In 2 Corinthians 5:19-21, Paul uses the same terminology, speaking of the cross as the means by which God puts to an end the estrangement between himself and sinners.
God was reconciling the world to himself in Christ, not counting men's sins against them. And he has committed to us the message of reconciliation. We are therefore Christ’s ambassadors, as though God were making his appeal through us. We implore you on Christ's behalf: Be reconciled to God. God made him who had no sin to be sin for us, so that in him we might become the righteousness of God.

Thus, Christ’s death upon the cross does what no religious ceremony can do, what no human work can do, what no amount of human righteousness can do–that is make peace between the holy God and guilty sinners.

The New Testament also speaks of the death of Christ as a sacrifice which, once offered, turns aside the wrath of God. The apostle Paul speaks this way in Romans 3:25-26, specifically connecting this sacrifice to the justice of God.
God presented him as a sacrifice of atonement [literally a propitiation, a sacrifice which turns aside God’s wrath], through faith in his blood. He did this to demonstrate his justice, because in his forbearance he had left the sins committed beforehand unpunished–he did it to demonstrate his justice at the present time, so as to be just and the one who justifies those who have faith in Jesus.

Later in the same epistle, Paul goes on to say: “He who did not spare his own Son, but gave him up for us all—how will he not also, along with him, graciously give us all things?” (Romans 8:32).

In 1 John 2:2, John states that the death of Jesus Christ is “the atoning sacrifice for our sins, and not only for ours but also for the sins of the whole world,” before going on to say later in that same epistle: “This is love: not that we loved God, but that he loved us and sent his Son as a [propitiation] our sins.” For the apostle John, it is the fact that Jesus Christ turns aside God’s wrath toward sinners—through bearing that wrath in his own body—which demonstrates that God loves us, and that his love for us precedes our love for him. The fact that Christ died for our sins, in our place, or as Jesus states in John’s gospel—“I lay down my life for my sheep” (John 10:15)—means that the death of Jesus is not only the manifestation of God’s love because the cross turns aside God’s wrath toward those sinners, it also means that the satisfaction which Christ offers upon the cross is substitutionary in nature. Jesus dies upon the cross for us and in our place, actually (and effectually) turning aside God’s wrath toward those for whom he is dying. The death of Jesus Christ is therefore penal (a legal transaction which satisfies God’s justice) as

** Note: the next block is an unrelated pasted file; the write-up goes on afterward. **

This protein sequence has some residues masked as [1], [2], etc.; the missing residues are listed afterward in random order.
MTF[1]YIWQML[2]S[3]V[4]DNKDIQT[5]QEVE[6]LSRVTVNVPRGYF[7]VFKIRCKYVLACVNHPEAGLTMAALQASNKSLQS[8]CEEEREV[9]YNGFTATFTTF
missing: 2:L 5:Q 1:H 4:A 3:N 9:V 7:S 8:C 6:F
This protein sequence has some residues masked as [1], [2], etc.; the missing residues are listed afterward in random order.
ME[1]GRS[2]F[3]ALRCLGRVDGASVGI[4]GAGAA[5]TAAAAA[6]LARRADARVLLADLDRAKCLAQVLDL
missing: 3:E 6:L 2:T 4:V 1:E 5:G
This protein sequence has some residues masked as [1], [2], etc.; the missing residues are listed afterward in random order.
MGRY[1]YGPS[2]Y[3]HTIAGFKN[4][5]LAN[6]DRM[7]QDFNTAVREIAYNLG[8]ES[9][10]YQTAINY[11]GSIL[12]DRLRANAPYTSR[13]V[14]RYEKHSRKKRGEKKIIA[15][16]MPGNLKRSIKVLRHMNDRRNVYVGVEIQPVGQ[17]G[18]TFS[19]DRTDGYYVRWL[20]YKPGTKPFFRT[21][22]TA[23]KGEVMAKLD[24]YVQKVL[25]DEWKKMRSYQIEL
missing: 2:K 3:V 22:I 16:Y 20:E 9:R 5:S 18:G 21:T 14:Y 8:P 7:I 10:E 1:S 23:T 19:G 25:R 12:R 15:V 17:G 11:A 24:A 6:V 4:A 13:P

well as substitutionary (Christ suffers the wrath of God which I should suffer myself).

This, then, leads to the third point, so that our confession speaks of the mercy of God as follows: “[God] poured out His goodness and mercy on us, who were guilty and worthy of damnation. Out of a most perfect love He gave His Son to die for us and He raised Him for our justification that through Him we might obtain immortality and life eternal.” There is a reason why we all memorize John 3:16—God did indeed so love the world that he sent his only Son to die for our sins. But let us not overlook the point our confession is trying to make. The reason why God can pour out his goodness and mercy upon us as a demonstration of his love, is precisely because he poured out his wrath upon his son! Yet, while we must understand why Jesus died and what this means (keeping the context for the cross, its penal and substitutionary nature in mind), we must never lose sight of the fact that God did this for us because he loves us. Indeed, it was out of a most perfect love for us, that God gave his one and only Son.

To prove that the death of Jesus Christ does what is was intended to do—satisfy God’s justice as well as demonstrate his love for those chosen from before the foundation of the world, so that they might be restored to favor with God—God raised Jesus Christ from the dead. In Romans 4:25, Paul makes this very point: “[Jesus Christ] was delivered over to death for our sins and was raised to life for our justification.” Jesus died and was raised from the dead, so that we may be justified solely through faith in that one who died and then conquered death and the grave, removing the curse. All of this demonstrates God’s love to us, because God undertakes to satisfy his own justice because he is merciful.

What, then, should we take with us from this discussion of article twenty of our confession dealing with the death of our Lord, which will help us live a life of gratitude?

In order to be grateful for what God has done for us and then act accordingly, we must understand what God has done for us in Jesus Christ. There are several things in this regard we need to consider. For one thing, the cross of Jesus Christ is not God’s means of making people savable—if they only respond to what God has done through faith and repentance. No, the cross is God’s means of actually saving his people. If Jesus Christ dies in the place of sinners, if he reconciles sinners to God, if he redeems those for whom he is dying, if he propitiates God’s wrath toward sinners, then these sinners are saved—that is unless there are certain sins for which Christ didn’t die. If you are not a universalist and believe in the existence of Hell, then you must limit the atonement, either as to its extent (design) or as to its efficacy (its saving power). This is why we must ask “on what basis are these sinners saved for whom Christ died—faith or the death of Christ?” If you say “faith” then you believe that people are delivered from their sin by something they do—the cross makes people savable. But if you say people are saved by the death of Christ, then you believe the doctrine of particular redemption.